Highlighting a strong divide in the Republican Party, group of GOP legislators spoke out strongly against a proposed expansion of charitable gambling to pay for a new Minnesota Vikings stadium.
About a half-dozen legislators outlined their doubts Thursday that new charitable gambling would bring in enough money to pay the state's $398 million share of a new stadium in downtown Minneapolis.
“This project is based on some very sketchy assumptions,” said state Sen. David Hann, R-Eden Prairie.
Rep. Mike Benson, R-Rochester, said he
will introduce an amendment that would pay the state’s share through an income tax hike on players and a menu of other stadium-related tax increases.
Republicans have fought hard against tax hikes and none of his fellow Republicans rushed to embrace his plan publicly.
Benson said there’s still time to retool the stadium deal, despite its seeming breakaway speed at the Capitol this week.
“The Vikings are not going anywhere in the next several months,” Benson said.
Insisting he wants to the team to stay in Minnesota, Benson said his amendment is designed to "start a conversation" about other ways to pay for a stadium.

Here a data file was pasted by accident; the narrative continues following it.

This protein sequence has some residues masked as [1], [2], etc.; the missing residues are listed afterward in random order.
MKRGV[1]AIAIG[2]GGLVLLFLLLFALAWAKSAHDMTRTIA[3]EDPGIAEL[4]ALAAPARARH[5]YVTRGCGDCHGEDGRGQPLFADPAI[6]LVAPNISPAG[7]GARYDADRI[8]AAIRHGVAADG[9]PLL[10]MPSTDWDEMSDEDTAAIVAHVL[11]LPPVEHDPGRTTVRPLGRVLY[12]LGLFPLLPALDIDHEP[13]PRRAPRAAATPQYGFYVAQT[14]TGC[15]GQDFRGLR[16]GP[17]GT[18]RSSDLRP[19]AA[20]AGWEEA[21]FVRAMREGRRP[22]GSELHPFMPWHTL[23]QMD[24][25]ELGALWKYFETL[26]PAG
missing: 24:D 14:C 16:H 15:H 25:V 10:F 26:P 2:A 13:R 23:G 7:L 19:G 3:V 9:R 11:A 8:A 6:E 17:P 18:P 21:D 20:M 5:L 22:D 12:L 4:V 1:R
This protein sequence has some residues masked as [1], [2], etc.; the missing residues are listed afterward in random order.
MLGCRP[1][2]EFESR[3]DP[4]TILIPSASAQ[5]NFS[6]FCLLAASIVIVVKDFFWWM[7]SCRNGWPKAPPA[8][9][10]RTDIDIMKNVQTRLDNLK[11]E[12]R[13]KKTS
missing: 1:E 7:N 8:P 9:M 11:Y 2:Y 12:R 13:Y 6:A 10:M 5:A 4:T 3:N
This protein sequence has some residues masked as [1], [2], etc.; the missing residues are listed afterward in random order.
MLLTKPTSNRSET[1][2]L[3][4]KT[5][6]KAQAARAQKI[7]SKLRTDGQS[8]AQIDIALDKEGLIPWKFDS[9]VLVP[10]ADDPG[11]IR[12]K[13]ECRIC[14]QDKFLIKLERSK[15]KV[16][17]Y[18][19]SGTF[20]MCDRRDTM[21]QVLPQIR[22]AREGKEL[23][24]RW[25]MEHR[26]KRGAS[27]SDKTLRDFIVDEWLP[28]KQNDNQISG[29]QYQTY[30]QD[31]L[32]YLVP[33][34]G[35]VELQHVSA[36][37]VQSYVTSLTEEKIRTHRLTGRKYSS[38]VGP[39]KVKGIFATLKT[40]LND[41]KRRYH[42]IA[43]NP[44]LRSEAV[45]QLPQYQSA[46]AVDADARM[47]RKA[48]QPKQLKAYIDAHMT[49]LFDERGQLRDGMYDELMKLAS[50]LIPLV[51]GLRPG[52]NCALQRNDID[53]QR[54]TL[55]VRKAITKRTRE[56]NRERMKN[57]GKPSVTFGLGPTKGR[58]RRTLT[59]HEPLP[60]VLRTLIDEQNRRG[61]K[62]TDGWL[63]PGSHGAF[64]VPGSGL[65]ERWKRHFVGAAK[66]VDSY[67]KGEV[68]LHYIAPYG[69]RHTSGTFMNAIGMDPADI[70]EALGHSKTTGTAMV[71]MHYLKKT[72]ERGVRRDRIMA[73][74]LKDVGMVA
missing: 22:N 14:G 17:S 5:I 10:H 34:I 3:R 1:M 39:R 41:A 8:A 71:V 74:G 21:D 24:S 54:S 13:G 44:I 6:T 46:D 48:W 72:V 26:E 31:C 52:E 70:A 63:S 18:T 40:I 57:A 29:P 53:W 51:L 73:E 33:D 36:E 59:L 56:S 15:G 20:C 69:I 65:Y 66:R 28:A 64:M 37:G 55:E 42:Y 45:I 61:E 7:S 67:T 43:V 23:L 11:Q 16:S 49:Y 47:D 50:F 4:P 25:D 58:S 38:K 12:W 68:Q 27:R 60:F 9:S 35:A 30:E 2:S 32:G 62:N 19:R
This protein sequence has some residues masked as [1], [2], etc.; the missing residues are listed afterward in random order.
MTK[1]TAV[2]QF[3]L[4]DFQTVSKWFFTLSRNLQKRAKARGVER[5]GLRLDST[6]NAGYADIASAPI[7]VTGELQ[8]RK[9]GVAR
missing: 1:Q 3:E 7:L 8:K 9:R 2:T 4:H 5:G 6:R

Benson and Hann doubt that allowing electronic pull-tabs, bingo and sports-related tip boards will pay the state’s $42 million a year debt payment for the new stadium. They say Minnesota restaurants and bars would need to add 25,000 of the devises and run them around the clock to meet the state’s estimates.
“As a society, we need to ask ourselves if we really want to introduce a whole new generation of Minnesotans to the addiction of gambling,” Benson said.
State budget experts have concluded the current financing plan would be more than adequate to pay the state’s share of the stadium.
Benson and Hann represent a powerful faction of Republicans firmly opposed to gambling expansion, whether it is for charity, adding slots at horse-racing tracks or allowing casino-style gambling outside Native American reservations.
Many Republicans have become more open to the idea, saying everyone should be free to decide how to spend their recreational money. Others are determined to break up the tribal gambling monopolies.
"Everybody has to suck it up and get it passed," Rep. Tony Cornish, R-Vernon Center, said in an interview. "My constituents are saying pass this thing, and do whatever it takes, short of having it come out of our pockets."